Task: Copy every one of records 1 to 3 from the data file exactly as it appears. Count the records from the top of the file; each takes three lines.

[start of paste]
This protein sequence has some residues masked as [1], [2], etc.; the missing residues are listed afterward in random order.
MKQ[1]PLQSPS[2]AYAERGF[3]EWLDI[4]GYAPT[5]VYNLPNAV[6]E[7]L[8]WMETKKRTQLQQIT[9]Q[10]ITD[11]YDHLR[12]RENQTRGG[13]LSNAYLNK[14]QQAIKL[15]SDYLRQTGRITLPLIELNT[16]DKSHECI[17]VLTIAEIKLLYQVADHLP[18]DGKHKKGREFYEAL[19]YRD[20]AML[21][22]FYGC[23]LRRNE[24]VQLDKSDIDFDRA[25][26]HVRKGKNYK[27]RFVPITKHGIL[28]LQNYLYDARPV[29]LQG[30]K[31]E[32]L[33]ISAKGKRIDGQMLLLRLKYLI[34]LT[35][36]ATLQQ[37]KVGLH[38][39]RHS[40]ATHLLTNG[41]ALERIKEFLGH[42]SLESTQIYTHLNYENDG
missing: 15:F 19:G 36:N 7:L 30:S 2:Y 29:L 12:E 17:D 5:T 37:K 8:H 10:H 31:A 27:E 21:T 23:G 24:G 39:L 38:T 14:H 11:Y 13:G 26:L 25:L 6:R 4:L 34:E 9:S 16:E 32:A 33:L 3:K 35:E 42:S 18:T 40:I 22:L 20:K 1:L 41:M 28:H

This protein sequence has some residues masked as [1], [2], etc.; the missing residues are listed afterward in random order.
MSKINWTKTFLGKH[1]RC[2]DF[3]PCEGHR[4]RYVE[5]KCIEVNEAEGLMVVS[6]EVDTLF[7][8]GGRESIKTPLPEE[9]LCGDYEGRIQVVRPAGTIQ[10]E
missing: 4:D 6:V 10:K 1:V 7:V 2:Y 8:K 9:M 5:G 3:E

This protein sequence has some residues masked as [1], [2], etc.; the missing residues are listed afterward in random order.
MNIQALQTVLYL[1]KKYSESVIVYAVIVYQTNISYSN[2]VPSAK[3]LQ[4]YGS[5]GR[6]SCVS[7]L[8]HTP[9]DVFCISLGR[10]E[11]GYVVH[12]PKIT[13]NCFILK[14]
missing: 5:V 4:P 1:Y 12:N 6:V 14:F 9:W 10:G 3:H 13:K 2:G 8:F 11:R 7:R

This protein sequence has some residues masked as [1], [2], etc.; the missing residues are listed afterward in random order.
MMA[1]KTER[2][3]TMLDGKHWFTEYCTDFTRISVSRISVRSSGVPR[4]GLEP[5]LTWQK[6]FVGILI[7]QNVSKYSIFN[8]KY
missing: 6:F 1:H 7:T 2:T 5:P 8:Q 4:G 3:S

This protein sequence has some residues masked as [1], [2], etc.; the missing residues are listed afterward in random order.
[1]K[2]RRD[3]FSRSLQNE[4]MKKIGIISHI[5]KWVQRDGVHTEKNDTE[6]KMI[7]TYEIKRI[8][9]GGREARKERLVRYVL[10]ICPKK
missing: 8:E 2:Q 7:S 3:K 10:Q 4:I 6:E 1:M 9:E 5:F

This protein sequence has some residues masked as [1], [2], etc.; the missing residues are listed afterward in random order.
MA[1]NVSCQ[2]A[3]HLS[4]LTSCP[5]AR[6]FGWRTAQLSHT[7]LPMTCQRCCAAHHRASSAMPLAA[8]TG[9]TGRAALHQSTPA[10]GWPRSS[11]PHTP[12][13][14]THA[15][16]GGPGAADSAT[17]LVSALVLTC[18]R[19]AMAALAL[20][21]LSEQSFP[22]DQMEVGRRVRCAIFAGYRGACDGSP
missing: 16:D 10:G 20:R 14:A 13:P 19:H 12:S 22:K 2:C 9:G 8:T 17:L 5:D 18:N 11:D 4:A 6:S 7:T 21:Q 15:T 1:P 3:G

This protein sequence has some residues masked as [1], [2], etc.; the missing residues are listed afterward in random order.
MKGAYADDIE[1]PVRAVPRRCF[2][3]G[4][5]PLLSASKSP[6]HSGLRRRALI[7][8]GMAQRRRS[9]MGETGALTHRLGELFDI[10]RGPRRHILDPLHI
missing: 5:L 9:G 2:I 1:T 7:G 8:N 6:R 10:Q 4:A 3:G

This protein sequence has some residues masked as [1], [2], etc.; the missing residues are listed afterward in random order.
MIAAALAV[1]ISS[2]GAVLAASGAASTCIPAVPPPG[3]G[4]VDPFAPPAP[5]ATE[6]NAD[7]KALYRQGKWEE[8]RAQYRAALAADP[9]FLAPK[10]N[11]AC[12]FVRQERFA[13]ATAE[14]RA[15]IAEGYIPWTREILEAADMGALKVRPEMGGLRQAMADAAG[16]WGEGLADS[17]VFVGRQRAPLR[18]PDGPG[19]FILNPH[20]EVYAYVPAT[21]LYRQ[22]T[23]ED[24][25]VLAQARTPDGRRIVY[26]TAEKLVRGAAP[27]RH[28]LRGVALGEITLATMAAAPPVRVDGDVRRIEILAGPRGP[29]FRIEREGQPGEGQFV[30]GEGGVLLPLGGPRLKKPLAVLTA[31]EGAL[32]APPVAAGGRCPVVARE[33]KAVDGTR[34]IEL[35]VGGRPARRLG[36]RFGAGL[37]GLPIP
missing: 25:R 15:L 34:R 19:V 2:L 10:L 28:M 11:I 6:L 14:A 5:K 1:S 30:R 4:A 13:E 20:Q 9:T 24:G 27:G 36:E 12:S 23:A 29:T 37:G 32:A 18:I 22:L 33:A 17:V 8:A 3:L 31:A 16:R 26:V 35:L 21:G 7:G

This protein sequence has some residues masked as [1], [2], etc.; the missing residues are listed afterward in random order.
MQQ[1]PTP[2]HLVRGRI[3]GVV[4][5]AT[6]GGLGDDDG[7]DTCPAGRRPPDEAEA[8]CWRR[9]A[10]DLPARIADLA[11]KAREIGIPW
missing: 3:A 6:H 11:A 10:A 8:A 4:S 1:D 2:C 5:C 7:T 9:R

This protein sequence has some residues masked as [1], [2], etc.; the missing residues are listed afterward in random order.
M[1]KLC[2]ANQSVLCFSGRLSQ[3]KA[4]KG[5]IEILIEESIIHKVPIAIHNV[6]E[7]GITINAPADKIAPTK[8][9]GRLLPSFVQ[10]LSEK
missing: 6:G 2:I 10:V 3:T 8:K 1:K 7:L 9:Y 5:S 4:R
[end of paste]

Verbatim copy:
This protein sequence has some residues masked as [1], [2], etc.; the missing residues are listed afterward in random order.
MKQ[1]PLQSPS[2]AYAERGF[3]EWLDI[4]GYAPT[5]VYNLPNAV[6]E[7]L[8]WMETKKRTQLQQIT[9]Q[10]ITD[11]YDHLR[12]RENQTRGG[13]LSNAYLNK[14]QQAIKL[15]SDYLRQTGRITLPLIELNT[16]DKSHECI[17]VLTIAEIKLLYQVADHLP[18]DGKHKKGREFYEAL[19]YRD[20]AML[21][22]FYGC[23]LRRNE[24]VQLDKSDIDFDRA[25][26]HVRKGKNYK[27]RFVPITKHGIL[28]LQNYLYDARPV[29]LQG[30]K[31]E[32]L[33]ISAKGKRIDGQMLLLRLKYLI[34]LT[35][36]ATLQQ[37]KVGLH[38][39]RHS[40]ATHLLTNG[41]ALERIKEFLGH[42]SLESTQIYTHLNYENDG
missing: 15:F 19:G 36:N 7:L 30:S 2:Y 29:L 12:E 17:D 5:T 37:K 8:H 10:H 31:A 27:E 21:T 23:G 24:G 39:L 38:T 14:H 11:Y 13:G 26:L 25:L 6:R 4:L 34:E 9:S 16:E 32:A 33:L 3:K 35:E 42:S 18:T 40:I 22:L 20:K 1:L 41:M 28:H

This protein sequence has some residues masked as [1], [2], etc.; the missing residues are listed afterward in random order.
MSKINWTKTFLGKH[1]RC[2]DF[3]PCEGHR[4]RYVE[5]KCIEVNEAEGLMVVS[6]EVDTLF[7][8]GGRESIKTPLPEE[9]LCGDYEGRIQVVRPAGTIQ[10]E
missing: 4:D 6:V 10:K 1:V 7:V 2:Y 8:K 9:M 5:G 3:E

This protein sequence has some residues masked as [1], [2], etc.; the missing residues are listed afterward in random order.
MNIQALQTVLYL[1]KKYSESVIVYAVIVYQTNISYSN[2]VPSAK[3]LQ[4]YGS[5]GR[6]SCVS[7]L[8]HTP[9]DVFCISLGR[10]E[11]GYVVH[12]PKIT[13]NCFILK[14]
missing: 5:V 4:P 1:Y 12:N 6:V 14:F 9:W 10:G 3:H 13:K 2:G 8:F 11:R 7:R